- W. Chen and H. Lin, “Identification of voltage-gated potassium channel subfamilies from sequence information using support vector machine,” Computers in Biology and Medicine, vol. 42, no. 4, pp. 504–507, 2012.
- T. M. Mitchell, Machine Learning, McGraw-Hill, New York, NY, USA, 1997.
- J. Cao, R. Panetta, S. Yue, A. Steyaert, M. Young-Bellido, and S. Ahmad, “A naive Bayes model to predict coupling between seven transmembrane domain receptors and G-proteins,” Bioinformatics, vol. 19, no. 2, pp. 234–240, 2003.
- M. Yousef, S. Jung, A. V. Kossenkov, L. C. Showe, and M. K. Showe, “Naïve Bayes for microRNA target predictions—machine learning for microRNA targets,” Bioinformatics, vol. 23, no. 22, pp. 2987–2992, 2007.
- Y. Murakami and K. Mizuguchi, “Applying the Naïve Bayes classifier with kernel density estimation to the prediction of protein-protein interaction sites,” Bioinformatics, vol. 26, no. 15, pp. 1841–1848, 2010.
- F. Sambo, E. Trifoglio, B. Di Camillo, G. M. Toffolo, and C. Cobelli, “Bag of Naïve Bayes: biomarker selection and classification from genome-wide SNP data,” BMC Bioinformatics, vol. 13, supplement 14, article S2, 2012.
- K. C. Chou, “A novel approach to predicting protein structural classes in a (20-1)-D amino acid composition space,” Proteins, vol. 21, no. 4, pp. 319–344, 1995.
- G. P. Zhou, “An intriguing controversy over protein structural class prediction,” Journal of Protein Chemistry, vol. 17, no. 8, pp. 729–738, 1998.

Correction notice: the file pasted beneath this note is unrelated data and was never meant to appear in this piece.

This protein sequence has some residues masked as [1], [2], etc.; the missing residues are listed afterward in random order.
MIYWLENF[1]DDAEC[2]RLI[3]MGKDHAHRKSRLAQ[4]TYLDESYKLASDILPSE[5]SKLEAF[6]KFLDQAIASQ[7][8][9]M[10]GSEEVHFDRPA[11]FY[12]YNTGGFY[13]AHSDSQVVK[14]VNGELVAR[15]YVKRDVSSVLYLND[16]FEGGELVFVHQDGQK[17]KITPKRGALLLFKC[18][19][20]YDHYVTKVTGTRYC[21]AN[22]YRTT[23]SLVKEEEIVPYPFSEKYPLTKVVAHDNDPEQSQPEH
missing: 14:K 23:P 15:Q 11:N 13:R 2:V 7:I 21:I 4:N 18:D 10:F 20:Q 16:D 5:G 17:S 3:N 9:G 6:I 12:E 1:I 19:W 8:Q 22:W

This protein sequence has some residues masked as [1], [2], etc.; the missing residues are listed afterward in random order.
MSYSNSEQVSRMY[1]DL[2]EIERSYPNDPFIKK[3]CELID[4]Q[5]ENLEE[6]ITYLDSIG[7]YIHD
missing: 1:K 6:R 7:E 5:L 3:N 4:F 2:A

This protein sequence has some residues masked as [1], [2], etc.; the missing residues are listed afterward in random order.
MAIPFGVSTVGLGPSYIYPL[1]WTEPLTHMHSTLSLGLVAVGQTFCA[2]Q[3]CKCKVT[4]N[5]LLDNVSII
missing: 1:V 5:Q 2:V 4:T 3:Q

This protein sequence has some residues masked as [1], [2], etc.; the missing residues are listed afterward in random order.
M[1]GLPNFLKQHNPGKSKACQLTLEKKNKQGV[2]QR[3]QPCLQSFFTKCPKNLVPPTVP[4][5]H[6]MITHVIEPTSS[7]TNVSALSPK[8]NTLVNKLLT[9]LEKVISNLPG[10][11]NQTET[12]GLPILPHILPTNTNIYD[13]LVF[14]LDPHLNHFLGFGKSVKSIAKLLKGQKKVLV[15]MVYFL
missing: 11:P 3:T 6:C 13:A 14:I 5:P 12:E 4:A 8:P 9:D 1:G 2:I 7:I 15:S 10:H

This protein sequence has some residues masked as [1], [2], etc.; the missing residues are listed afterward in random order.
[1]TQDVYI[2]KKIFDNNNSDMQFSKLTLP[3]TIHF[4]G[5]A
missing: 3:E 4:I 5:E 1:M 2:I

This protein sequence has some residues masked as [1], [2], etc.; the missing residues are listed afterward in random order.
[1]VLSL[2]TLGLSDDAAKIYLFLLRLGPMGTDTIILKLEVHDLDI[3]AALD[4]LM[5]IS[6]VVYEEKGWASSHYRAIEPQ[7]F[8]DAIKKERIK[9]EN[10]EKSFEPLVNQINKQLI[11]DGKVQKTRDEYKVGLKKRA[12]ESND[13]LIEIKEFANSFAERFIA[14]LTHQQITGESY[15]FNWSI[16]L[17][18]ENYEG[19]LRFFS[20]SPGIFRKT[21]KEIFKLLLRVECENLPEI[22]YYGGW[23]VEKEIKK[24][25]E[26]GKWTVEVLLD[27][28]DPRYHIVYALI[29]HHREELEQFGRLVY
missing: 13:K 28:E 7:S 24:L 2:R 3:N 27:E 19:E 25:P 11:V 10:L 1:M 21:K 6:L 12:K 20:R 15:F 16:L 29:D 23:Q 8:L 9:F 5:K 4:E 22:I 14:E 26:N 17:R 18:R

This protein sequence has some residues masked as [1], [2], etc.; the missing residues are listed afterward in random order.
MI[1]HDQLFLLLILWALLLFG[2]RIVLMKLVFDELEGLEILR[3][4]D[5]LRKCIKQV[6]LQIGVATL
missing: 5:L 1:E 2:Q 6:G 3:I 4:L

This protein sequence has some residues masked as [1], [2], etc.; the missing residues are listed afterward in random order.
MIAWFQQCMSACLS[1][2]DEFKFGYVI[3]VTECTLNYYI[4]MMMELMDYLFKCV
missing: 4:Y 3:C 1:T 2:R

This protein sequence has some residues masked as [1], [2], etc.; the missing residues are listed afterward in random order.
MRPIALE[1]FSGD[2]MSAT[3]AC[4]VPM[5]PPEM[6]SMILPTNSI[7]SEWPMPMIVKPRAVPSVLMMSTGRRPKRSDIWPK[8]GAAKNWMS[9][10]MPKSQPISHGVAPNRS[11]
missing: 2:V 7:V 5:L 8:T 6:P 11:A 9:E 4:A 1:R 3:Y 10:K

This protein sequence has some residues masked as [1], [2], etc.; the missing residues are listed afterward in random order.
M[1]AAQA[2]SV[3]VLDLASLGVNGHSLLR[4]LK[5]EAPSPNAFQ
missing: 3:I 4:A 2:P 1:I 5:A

- K. C. Chou and D. W. Elrod, “Using discriminant function for prediction of subcellular location of prokaryotic proteins,” Biochemical and Biophysical Research Communications, vol. 252, no. 1, pp. 63–68, 1998.
- G. P. Zhou and N. Assa-Munt, “Some insights into protein structural class prediction,” Proteins, vol. 44, no. 1, pp. 57–59, 2001.
- Y. X. Pan, Z. Z. Zhang, Z. M. Guo, G. Y. Feng, Z. D. Huang, and L. He, “Application of pseudo amino acid composition for predicting protein subcellular location: stochastic signal processing approach,” Journal of Protein Chemistry, vol. 22, no. 4, pp. 395–402, 2003.
- G. P. Zhou and K. Doctor, “Subcellular location prediction of apoptosis proteins,” Proteins, vol. 50, no. 1, pp. 44–48, 2003.
- K. C. Chou and H. B. Shen, “Cell-PLoc 2.0: an improved package of web-servers for predicting subcellular localization of proteins in various organisms,” Natural Science, vol. 2, no. 10, pp. 1090–1103, 2010.
- M. Hayat and A. Khan, “MemHyb: predicting membrane protein types by hybridizing SAAC and PSSM,” Journal of Theoretical Biology, vol. 292, pp. 93–102, 2012.
- X. Xiao, Z. C. Wu, and K. C. Chou, “iLoc-Virus: a multi-label learning classifier for identifying the subcellular localization of virus proteins with both single and multiple sites,” Journal of Theoretical Biology, vol. 284, no. 1, pp. 42–51, 2011.
- K. C. Chou, Z. C. Wu, and X. Xiao, “iLoc-Euk: a multi-label classifier for predicting the subcellular localization of singleplex and multiplex eukaryotic proteins,” PLoS ONE, vol. 6, no. 3, Article ID e18258, 2011.
- H. Witten and E. Frank, Data Mining: Practical Machine Learning Tools and Techniques, Morgan Kaufmann, San Francisco, Calif, USA, 2005.
- K. C. Chou and H. B. Shen, “Review: recent advances in developing web-servers for predicting protein attributes,” Natural Science, vol. 2, pp. 63–92, 2009.
Copyright © 2013 Peng-Mian Feng et al. This is an open access article distributed under the Creative Commons Attribution License, which permits unrestricted use, distribution, and reproduction in any medium, provided the original work is properly cited.